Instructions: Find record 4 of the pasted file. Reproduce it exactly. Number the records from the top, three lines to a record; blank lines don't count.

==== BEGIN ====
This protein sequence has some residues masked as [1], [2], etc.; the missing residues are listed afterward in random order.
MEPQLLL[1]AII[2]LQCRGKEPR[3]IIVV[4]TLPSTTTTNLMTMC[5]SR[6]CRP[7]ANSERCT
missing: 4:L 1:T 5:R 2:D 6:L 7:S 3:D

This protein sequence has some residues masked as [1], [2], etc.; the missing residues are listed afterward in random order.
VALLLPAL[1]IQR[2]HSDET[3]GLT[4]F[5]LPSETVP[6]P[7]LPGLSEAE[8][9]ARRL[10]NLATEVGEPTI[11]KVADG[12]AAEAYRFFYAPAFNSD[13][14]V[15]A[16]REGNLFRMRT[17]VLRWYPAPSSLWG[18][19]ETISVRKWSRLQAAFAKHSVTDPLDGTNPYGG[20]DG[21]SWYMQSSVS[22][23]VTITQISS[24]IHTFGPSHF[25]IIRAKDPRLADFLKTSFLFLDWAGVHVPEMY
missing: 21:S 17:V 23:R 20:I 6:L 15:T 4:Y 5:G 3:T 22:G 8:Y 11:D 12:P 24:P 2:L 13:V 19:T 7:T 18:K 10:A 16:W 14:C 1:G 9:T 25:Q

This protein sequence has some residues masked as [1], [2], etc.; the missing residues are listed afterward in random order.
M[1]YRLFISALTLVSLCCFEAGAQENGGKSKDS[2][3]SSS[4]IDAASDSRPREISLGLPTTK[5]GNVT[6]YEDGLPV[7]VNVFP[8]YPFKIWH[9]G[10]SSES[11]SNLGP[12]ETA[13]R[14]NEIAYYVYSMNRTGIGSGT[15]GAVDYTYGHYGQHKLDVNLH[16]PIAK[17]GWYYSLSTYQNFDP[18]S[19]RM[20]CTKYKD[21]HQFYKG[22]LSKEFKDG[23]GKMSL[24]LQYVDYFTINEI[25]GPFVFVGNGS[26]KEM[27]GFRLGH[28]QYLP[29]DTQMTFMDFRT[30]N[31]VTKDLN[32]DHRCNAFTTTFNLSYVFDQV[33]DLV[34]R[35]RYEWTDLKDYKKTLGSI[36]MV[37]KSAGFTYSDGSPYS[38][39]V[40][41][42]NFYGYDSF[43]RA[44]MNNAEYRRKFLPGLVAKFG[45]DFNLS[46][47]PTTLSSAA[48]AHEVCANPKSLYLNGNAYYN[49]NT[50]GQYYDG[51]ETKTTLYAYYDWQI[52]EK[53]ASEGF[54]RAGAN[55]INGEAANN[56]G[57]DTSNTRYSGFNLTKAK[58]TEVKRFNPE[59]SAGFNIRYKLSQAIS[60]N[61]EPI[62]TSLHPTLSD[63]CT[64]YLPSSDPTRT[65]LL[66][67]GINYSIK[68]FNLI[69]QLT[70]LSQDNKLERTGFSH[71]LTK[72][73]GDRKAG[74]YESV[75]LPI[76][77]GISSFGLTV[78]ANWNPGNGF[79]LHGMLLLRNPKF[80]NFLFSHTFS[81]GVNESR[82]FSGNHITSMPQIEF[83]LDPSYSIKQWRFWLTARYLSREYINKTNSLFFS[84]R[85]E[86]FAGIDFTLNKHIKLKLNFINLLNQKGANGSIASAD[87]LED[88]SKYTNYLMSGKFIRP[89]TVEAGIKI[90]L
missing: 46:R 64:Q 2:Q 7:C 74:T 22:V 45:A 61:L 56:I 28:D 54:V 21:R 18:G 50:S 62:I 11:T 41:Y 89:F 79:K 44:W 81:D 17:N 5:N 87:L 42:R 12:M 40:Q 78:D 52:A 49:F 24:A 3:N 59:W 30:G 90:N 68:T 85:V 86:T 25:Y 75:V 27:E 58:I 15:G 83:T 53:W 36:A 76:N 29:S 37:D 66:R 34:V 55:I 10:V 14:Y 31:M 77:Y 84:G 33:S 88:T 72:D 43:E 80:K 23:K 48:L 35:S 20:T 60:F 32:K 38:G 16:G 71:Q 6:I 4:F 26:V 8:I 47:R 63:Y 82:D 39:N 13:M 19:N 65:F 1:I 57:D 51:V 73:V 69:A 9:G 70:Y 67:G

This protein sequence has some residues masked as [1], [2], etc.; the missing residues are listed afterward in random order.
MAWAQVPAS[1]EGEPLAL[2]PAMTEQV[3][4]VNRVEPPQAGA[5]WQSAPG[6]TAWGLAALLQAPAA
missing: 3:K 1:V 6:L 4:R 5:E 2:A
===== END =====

This protein sequence has some residues masked as [1], [2], etc.; the missing residues are listed afterward in random order.
MAWAQVPAS[1]EGEPLAL[2]PAMTEQV[3][4]VNRVEPPQAGA[5]WQSAPG[6]TAWGLAALLQAPAA
missing: 3:K 1:V 6:L 4:R 5:E 2:A